The Pantanal Conservation Area consists of a cluster of four protected areas with a total area of 187,818 ha. Located in western central Brazil at the south-west corner of the State of Mato Grosso, the site represents 1.3% of Brazil’s Pantanal region, one of the world’s largest freshwater wetland ecosystems. The headwaters of the region’s two major river systems, the Cuiabá and the Paraguay rivers, are located here, and the abundance and diversity of its vegetation and animal life are spectacular.
The Pantanal Conservation Area comprises a cluster of four contiguous protected areas: the Pantanal Matogrossense National Park and the Special Reserves of Acurizal, Penha and Doroche, covering a total area of 187,818 hectares. This protected area complex is located in western central Brazil, in the extreme south-west of the Mato Grosso e Mato Grosso do Sul State and the international border with Bolivia and Paraguay.
The property includes the greater part of the Amolar mountainous ridge with a maximum altitude of 900 meters. The transition between the seasonally flooded areas and the mountains is abrupt. This ecological gradient is unique to the whole Pantanal region and offers a dramatic landscape. Located between the river basins of Cuiabá and Paraguay, the site plays a key role in the spreading of nutritive materials during flooding as well as in the maintenance of fish stocks in the Pantanal. Although the property only covers a small part of the Pantanal (one of the largest wetlands of the world, covering around 14,000,000 ha), it is representative and of sufficient size to ensure the continuity of ecological processes. It also protects numerous threatened species, such as the giant armadillo, giant anteater, giant otter, marsh deer and the hyacinth macaw, the largest species of parrot. The jaguar population in the property is probably the biggest in the entire Pantanal region. The number of aquatic plant species found there is also remarkable.
Criterion (vii): The spectacular landscape of the wetlands of the property bordered by the Amolar mountainous chain originates in the combination of steep cliffs with annual hydrological extremes. During the rainy season, between October to April, the rivers overspill and flood vast regions, leaving only small areas inundated. At the end of this period, the waters slowly descend leaving numerous small temporary lakes. This outstanding landscape gives the Pantanal an unique aestheticism, enriched by the abundance and diversity of the wild flora and fauna. For example, it is remarkable to see a group of giant water lilies, impressive aquatic plants, growing near to immense cactus from semi-arid regions.
Criterion (ix): On a reduced scale, this site is a model for ongoing ecological and biological processes in the Pantanal. Considered as a phytogeographic region, the Pantanal is strongly influenced by neighbouring ecosystems (mainly those of the Cerrado and the Amazon, but also those of the Chaquenha and the Atlantic). This group, associating the Amolar Mountain chain with the wetland ecosystems, benefits from a major and unique ecological gradient in the region, contributing to the maintenance of the biological process. The hydrographic network permits the migration of species between the river basins forming the Pantanal, where a vast diversity of fish transit during their initial growing stage. These water courses also play a central role in diversing nutrients to the entire basin. During flood periods, a part of the fauna (notably the largest mammals) migrate from the plain to the higher, drier regions, and during the more severe drought periods, the plain can be the only area in the region to remain humid, thus playing a precious role in the maintenace of the fauna.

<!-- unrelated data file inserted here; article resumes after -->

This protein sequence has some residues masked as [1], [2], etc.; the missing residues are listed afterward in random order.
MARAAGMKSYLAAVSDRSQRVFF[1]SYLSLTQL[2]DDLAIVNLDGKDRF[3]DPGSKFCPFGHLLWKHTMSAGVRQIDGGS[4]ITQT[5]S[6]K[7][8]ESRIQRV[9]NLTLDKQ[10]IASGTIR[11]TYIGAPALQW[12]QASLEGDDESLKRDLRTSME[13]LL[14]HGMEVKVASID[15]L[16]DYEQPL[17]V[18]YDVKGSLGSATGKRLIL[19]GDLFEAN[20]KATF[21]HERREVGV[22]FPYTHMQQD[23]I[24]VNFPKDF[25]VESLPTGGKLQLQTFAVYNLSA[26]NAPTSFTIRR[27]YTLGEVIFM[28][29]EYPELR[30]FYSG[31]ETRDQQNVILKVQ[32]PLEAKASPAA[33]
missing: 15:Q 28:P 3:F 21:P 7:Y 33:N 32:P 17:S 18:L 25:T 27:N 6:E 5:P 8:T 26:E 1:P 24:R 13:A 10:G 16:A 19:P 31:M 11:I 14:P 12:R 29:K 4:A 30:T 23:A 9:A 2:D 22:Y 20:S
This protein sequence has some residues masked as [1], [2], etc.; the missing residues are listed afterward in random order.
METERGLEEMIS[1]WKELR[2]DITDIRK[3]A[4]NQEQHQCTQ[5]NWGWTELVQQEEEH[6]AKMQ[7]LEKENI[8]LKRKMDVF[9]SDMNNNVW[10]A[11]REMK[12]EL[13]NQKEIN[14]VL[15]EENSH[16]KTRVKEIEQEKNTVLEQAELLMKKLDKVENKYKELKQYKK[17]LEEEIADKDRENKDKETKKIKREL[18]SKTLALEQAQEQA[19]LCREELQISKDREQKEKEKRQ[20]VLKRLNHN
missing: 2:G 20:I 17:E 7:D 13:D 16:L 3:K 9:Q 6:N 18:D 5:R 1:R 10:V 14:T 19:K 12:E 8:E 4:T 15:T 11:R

Criterion (x):The Pantanal is extremely important for the conservation of biological diversity and the property contains representative habitats comprising around 80 species of mammals, 650 species of birds, 50 of reptiles and 300 of fish (thus the Reserve is vital for the maintenance of fish stock). Several worldwide threatened species are present here, including the giant armadillo,(Priodontesmaximus), the giant anteater (Myrmecophagatridactyla), giant otter (Pteronurabrasiliensis), marsh deer (Blastocerus dichotomus) and the hyacinth macaw (Anodorhynchus hyacinthinus), the largest species of parrot. A healthy jaguar population (Panthera onca), a species almost threatened with extinction, is also present. Furthermore, the region contains a remarkable diversity of aquatic plants.
Porto Jofre is a settlement in southern Brazil, located on the Cuiabá River in western Mato Grosso state. It is at the end of the Transpantaneira Road. The Pantanal Matogrossense National Park is in the area downstream. Porto Jofre is within the diverse Pantanal ecosystem and region, and is adjacent to wetlands with marshland habitats rich in waterfowl, migratory birds, and other wildlife. They are protected Ramsar Convention and World Heritage Sites [read more].
Corumbá is the third largest city in the Brazilian state of Mato Grosso do Sul and its main tourist destination. Corumbá is located next to the border between Brazil, Paraguay and Bolivia, it is the gateway for the famous Pantanal region. It also boasts well-preserved historic buildings of colonial times, which bear witness to the town’s past wealth from when it was one of the most important ports of South America. Across the river is the Bolivian border town of Puerto Quijarro, which is not far away from bigger Puerto Suarez. Its inhabitants are called corumbaenses. No visit to Brazil would be complete without a visit to the Pantanal, 150,000 km² of wetlands in the heart of South America. It is the largest wetland area in the world, known for its rich variety of unspoiled plant and wildlife. Visitors to the Pantanal will be struck by a vast number of species difficult to find anywhere else in the world [read more].